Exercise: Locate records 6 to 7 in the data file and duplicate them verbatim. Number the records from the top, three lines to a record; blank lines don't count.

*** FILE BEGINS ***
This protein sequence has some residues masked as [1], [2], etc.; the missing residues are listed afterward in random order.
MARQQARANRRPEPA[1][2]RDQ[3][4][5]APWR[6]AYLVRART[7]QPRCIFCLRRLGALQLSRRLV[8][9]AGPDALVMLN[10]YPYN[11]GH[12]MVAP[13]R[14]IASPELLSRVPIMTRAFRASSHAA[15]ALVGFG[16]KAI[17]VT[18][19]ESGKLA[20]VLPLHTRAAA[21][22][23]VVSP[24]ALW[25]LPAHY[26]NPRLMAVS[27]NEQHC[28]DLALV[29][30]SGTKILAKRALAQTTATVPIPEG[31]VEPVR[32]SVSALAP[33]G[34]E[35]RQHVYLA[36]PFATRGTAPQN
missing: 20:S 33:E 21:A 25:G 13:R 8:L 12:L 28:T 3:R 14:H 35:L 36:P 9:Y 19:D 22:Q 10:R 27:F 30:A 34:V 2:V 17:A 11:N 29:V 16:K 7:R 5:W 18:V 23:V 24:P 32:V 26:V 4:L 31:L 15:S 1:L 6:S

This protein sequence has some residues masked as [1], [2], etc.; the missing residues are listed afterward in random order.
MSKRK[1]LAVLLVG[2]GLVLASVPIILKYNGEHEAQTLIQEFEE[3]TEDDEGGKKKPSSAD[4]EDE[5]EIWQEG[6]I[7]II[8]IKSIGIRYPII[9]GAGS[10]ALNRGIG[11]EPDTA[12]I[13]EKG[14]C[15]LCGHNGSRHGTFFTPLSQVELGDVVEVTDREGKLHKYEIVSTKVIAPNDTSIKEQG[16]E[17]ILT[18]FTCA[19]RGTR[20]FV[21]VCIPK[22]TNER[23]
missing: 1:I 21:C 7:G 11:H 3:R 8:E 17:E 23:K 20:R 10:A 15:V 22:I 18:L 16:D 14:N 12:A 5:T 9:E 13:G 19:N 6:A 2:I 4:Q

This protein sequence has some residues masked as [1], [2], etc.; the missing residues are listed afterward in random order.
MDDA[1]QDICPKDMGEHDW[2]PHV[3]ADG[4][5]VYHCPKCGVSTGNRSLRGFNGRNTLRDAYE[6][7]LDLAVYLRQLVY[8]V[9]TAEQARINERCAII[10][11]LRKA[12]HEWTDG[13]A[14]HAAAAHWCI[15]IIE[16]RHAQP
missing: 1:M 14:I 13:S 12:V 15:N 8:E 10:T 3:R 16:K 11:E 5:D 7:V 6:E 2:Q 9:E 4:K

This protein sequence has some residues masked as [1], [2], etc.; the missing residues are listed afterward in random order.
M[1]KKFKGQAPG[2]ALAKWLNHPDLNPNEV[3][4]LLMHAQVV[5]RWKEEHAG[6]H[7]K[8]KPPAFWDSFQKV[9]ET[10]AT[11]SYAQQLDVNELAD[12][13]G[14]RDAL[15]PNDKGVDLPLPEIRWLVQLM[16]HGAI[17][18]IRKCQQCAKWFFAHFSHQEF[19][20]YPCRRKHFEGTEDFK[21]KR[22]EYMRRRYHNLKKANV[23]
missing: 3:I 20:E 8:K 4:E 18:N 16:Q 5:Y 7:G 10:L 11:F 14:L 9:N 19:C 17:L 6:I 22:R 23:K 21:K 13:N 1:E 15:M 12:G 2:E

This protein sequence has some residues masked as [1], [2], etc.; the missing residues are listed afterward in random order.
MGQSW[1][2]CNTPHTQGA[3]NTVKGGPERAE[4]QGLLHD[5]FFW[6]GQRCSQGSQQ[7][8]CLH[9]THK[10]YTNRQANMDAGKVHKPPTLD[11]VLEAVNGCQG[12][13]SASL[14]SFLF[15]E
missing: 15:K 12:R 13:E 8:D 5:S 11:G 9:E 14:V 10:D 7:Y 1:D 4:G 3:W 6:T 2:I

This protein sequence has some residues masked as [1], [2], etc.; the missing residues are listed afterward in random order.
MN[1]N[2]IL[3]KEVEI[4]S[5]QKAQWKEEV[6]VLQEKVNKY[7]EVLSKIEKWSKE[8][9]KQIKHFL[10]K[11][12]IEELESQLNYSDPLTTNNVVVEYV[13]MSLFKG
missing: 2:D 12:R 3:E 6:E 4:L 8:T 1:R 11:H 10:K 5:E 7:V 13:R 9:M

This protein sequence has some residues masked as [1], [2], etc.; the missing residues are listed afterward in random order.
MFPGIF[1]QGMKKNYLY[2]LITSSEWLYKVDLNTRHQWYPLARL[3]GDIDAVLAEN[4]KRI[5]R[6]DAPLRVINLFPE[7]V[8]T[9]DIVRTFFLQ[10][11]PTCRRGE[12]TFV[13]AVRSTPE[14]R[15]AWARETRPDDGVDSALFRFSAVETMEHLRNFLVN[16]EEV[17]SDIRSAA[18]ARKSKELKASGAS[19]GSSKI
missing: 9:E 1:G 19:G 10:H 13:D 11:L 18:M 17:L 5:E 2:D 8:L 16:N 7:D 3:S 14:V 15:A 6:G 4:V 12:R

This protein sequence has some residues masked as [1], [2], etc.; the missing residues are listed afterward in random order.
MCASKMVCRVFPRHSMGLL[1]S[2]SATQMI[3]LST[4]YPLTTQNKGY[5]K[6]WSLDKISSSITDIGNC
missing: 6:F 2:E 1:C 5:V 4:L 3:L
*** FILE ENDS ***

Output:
This protein sequence has some residues masked as [1], [2], etc.; the missing residues are listed afterward in random order.
MN[1]N[2]IL[3]KEVEI[4]S[5]QKAQWKEEV[6]VLQEKVNKY[7]EVLSKIEKWSKE[8][9]KQIKHFL[10]K[11][12]IEELESQLNYSDPLTTNNVVVEYV[13]MSLFKG
missing: 2:D 12:R 3:E 6:E 4:L 8:T 1:R 11:H 10:K 5:E 7:V 13:R 9:M

This protein sequence has some residues masked as [1], [2], etc.; the missing residues are listed afterward in random order.
MFPGIF[1]QGMKKNYLY[2]LITSSEWLYKVDLNTRHQWYPLARL[3]GDIDAVLAEN[4]KRI[5]R[6]DAPLRVINLFPE[7]V[8]T[9]DIVRTFFLQ[10][11]PTCRRGE[12]TFV[13]AVRSTPE[14]R[15]AWARETRPDDGVDSALFRFSAVETMEHLRNFLVN[16]EEV[17]SDIRSAA[18]ARKSKELKASGAS[19]GSSKI
missing: 9:E 1:G 19:G 10:H 13:D 11:L 18:M 17:L 5:E 2:D 8:L 16:N 7:D 3:S 14:V 15:A 6:G 4:V 12:R